Best Use of Influencer Relations
The judges were impressed by the fact that, in a highly-regulated vertical, Ferring Pharmaceuticals managed to deliver a fresh, relevant and sensitively-delivered influencer activation, which not only looked to drive awareness of a key issue, but leveraged a community of influencers for insights. Their approach at building long-term relationships reflected a best-in-class approach to influencer management and it’s a great example of how influencer marketing can deliver value beyond sales.
Mark of Excellence:
- MSL and Renault
This entry deserved a Mark of Excellence for its best-in-class use of influencers that resonated with the brand and their target audience. This campaign put Renault at the heart of the family time conversation over a sustained 12 month period, and produced highly relatable and resonant content. The influencers were a perfect fit for the campaign’s overall objectives.
- 3 Monkeys Zeno and Hologic
Getting Some? Get Tested
- FleishmanHillard Fishburn and Samsung
Mobile Couture for Samsung Galaxy Note9
- Ketchum and Samsung UK
#MakeChange with Samsung
- Tin Man and The Institution of Engineering and Technology
The Sound of Engineering
Brief and objectives:
Ferring Pharmaceuticals has been developing treatments for women and babies for over 50 years and aims to be the world-leading, most trusted healthcare company in reproductive medicine and women’s health. Ferring recognised it was little known within the trying to conceive (TTC) community – a passionate and engaged online community who are breaking the silence and stigma of infertility to provide comfort and support to those going through similar issues.
Ferring partnered with Chandler Chicco Agency (CCA) to help build its awareness and engagement levels with this community in Europe. Ferring wanted to:
- Build relationships with influential TTC bloggers
- Gain insights that could help shape future comms
- Generate content that would answer an unmet need
- Increase social media coverage
- Up engagement levels across Ferring social channels.
The idea, research and planning:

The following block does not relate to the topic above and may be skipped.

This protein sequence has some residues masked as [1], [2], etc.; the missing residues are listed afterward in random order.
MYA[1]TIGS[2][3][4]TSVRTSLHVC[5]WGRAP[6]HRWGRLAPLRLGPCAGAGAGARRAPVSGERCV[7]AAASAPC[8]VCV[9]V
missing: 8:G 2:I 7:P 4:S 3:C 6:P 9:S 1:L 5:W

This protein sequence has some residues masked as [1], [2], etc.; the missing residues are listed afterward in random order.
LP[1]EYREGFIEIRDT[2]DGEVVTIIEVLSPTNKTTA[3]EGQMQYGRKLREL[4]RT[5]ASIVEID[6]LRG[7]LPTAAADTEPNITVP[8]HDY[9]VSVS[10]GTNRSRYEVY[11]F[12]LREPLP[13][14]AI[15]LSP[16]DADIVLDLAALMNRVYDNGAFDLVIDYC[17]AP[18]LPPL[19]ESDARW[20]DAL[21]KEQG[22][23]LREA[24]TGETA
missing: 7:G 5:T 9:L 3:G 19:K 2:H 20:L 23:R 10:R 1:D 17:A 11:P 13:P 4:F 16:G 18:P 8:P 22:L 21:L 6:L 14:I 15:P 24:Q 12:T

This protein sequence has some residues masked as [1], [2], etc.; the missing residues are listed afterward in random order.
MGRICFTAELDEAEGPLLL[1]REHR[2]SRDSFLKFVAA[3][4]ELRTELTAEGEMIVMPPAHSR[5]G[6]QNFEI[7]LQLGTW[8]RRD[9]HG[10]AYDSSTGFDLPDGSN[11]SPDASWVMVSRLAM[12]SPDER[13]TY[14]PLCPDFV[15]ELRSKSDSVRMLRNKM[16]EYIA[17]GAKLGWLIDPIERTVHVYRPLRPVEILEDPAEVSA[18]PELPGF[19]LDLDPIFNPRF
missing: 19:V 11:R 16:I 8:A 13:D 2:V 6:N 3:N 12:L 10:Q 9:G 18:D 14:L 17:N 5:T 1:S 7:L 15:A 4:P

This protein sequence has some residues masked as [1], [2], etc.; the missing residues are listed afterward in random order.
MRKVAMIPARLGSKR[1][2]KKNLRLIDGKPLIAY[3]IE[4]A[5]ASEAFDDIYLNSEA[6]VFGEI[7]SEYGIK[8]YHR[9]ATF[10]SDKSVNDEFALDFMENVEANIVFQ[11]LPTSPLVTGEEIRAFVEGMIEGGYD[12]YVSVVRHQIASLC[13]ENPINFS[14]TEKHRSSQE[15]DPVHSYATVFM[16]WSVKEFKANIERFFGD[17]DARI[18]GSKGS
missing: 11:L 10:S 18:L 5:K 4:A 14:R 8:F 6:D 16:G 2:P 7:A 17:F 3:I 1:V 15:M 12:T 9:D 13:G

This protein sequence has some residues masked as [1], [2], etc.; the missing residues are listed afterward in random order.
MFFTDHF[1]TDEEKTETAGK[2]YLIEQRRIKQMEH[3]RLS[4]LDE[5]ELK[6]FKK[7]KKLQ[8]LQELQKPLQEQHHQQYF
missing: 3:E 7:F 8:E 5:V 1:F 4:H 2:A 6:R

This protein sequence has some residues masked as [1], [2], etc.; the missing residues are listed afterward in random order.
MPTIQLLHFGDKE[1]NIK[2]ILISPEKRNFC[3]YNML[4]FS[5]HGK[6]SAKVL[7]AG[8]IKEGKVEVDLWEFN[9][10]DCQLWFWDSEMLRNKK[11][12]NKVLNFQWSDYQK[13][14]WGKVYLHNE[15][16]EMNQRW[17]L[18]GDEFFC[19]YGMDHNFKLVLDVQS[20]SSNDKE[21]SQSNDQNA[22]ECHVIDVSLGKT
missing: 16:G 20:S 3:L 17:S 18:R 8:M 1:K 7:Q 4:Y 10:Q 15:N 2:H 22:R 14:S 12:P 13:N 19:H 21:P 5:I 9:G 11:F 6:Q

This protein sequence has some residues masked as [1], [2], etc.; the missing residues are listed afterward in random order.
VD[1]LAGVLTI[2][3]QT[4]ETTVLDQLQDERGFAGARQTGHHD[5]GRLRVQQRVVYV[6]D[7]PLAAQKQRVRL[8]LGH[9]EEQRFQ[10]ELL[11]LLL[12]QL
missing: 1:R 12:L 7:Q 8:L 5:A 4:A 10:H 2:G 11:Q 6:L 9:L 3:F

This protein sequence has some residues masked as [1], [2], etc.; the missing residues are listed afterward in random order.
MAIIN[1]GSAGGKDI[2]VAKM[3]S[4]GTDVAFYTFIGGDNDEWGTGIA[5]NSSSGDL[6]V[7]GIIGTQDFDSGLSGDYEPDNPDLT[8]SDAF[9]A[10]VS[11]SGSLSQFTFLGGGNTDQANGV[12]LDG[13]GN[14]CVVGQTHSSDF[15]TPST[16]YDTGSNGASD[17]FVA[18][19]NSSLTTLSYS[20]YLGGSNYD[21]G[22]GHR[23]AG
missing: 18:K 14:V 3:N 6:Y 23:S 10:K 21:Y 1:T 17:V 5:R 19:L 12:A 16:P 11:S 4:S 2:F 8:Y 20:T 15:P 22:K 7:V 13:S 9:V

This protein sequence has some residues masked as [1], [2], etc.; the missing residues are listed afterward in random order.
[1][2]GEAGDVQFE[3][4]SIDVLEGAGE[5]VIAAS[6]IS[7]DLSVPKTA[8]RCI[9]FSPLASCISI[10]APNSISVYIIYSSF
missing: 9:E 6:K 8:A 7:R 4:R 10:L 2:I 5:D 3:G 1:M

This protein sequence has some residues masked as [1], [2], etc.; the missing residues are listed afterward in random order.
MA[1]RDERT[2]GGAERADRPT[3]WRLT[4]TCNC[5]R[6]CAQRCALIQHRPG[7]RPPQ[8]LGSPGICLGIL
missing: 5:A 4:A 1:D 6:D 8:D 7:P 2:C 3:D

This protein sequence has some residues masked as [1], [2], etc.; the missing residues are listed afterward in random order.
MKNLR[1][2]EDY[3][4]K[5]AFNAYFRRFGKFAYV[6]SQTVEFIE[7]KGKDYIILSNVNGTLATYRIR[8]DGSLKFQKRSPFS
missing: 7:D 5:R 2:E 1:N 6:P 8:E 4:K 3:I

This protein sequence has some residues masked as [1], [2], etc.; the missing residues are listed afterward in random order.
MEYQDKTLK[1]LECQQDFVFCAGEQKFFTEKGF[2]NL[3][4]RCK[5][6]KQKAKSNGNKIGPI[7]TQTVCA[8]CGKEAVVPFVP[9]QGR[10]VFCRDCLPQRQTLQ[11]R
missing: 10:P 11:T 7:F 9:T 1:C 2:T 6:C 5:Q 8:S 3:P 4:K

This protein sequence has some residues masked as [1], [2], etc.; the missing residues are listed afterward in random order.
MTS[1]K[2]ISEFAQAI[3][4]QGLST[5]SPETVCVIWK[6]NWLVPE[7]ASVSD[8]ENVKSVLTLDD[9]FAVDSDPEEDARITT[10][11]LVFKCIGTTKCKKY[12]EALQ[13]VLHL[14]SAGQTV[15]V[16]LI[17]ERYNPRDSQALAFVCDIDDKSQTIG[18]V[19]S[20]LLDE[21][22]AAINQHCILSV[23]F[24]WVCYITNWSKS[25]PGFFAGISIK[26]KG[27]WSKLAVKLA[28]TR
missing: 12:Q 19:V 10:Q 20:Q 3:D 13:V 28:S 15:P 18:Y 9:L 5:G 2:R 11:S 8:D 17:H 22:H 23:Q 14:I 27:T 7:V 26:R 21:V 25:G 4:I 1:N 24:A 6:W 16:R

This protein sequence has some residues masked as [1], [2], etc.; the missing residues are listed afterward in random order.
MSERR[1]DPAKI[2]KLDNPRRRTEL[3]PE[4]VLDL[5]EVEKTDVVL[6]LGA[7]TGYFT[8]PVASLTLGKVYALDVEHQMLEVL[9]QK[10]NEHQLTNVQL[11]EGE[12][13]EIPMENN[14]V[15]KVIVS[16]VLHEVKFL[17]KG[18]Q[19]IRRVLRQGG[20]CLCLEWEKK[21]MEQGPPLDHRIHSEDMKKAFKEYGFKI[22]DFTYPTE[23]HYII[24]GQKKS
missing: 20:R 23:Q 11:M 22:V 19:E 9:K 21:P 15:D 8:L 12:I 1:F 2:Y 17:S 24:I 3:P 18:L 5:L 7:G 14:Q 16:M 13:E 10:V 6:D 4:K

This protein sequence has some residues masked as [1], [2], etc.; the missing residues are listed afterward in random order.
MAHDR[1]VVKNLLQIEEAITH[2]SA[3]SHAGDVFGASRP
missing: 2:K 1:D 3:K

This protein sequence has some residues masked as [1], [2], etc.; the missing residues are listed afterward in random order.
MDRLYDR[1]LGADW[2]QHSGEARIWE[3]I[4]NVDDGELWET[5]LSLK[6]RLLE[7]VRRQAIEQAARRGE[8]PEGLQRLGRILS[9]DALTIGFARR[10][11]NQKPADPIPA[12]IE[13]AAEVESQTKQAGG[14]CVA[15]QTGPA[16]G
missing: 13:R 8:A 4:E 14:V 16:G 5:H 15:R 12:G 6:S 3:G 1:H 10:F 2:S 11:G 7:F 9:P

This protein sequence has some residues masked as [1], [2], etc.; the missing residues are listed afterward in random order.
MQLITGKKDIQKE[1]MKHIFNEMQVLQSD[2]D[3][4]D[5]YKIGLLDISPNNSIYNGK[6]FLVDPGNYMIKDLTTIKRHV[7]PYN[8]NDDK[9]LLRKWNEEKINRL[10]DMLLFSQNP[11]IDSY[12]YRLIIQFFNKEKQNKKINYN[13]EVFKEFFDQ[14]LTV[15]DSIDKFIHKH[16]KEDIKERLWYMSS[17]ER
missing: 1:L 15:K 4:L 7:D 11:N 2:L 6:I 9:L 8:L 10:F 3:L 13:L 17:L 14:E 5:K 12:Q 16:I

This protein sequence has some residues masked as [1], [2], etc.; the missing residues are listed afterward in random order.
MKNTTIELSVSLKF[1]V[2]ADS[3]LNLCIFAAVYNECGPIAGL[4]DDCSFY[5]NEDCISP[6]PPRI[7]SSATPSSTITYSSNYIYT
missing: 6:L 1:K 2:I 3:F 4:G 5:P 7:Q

It’s been 40 years since the birth of the first ‘test tube’ baby, conceived through IVF. Today, it’s estimated that infertility affects one in six heterosexual couples but fertility treatment is not a sure-fire route to building a family: success levels are just under one third and the process can be physically, emotionally and financially demanding, with access to treatment varying greatly across Europe. With so many hurdles to address, and such emotive subject matter, it’s no wonder people facing fertility issues turn to the internet for information and support.
By documenting their fertility journeys, providing support for others, and working to break the stigma of IVF, established bloggers have gained significant and engaged communities of followers, inspired by their honesty and willingness to discuss the “taboo” topic. It was clear that if Ferring wanted to reach its target TTC audience, it would need to do so via these bloggers.
The answer – to host an inaugural Fertility Blogger Summit.
Strategy, tactics, creativity and innovation:
Ferring and CCA recognised that Ferring had:
- Historically focused on communicating the science of IVF, not the real-life impact of fertility issues
- No relationships with notable fertility bloggers
- A number of new social media channels, but minimal fertility-related content to share
- An opportunity to start meaningful conversations using the new #ProjectFamily campaign concept Ferring and CCA therefore conducted research to identify bloggers active on key channels, had good engagement levels and produced meaningful content.
In order to capture insights from a range of different perspectives, same-sex couples, men, and people who had been unsuccessful in conceiving were actively sought, and those identified were invited to attend a European IVF Blogger Summit.
The European IVF Blogger Summit was held in London, due to its central location and because the Science Museum was hosting an exhibition to mark 40 years of IVF.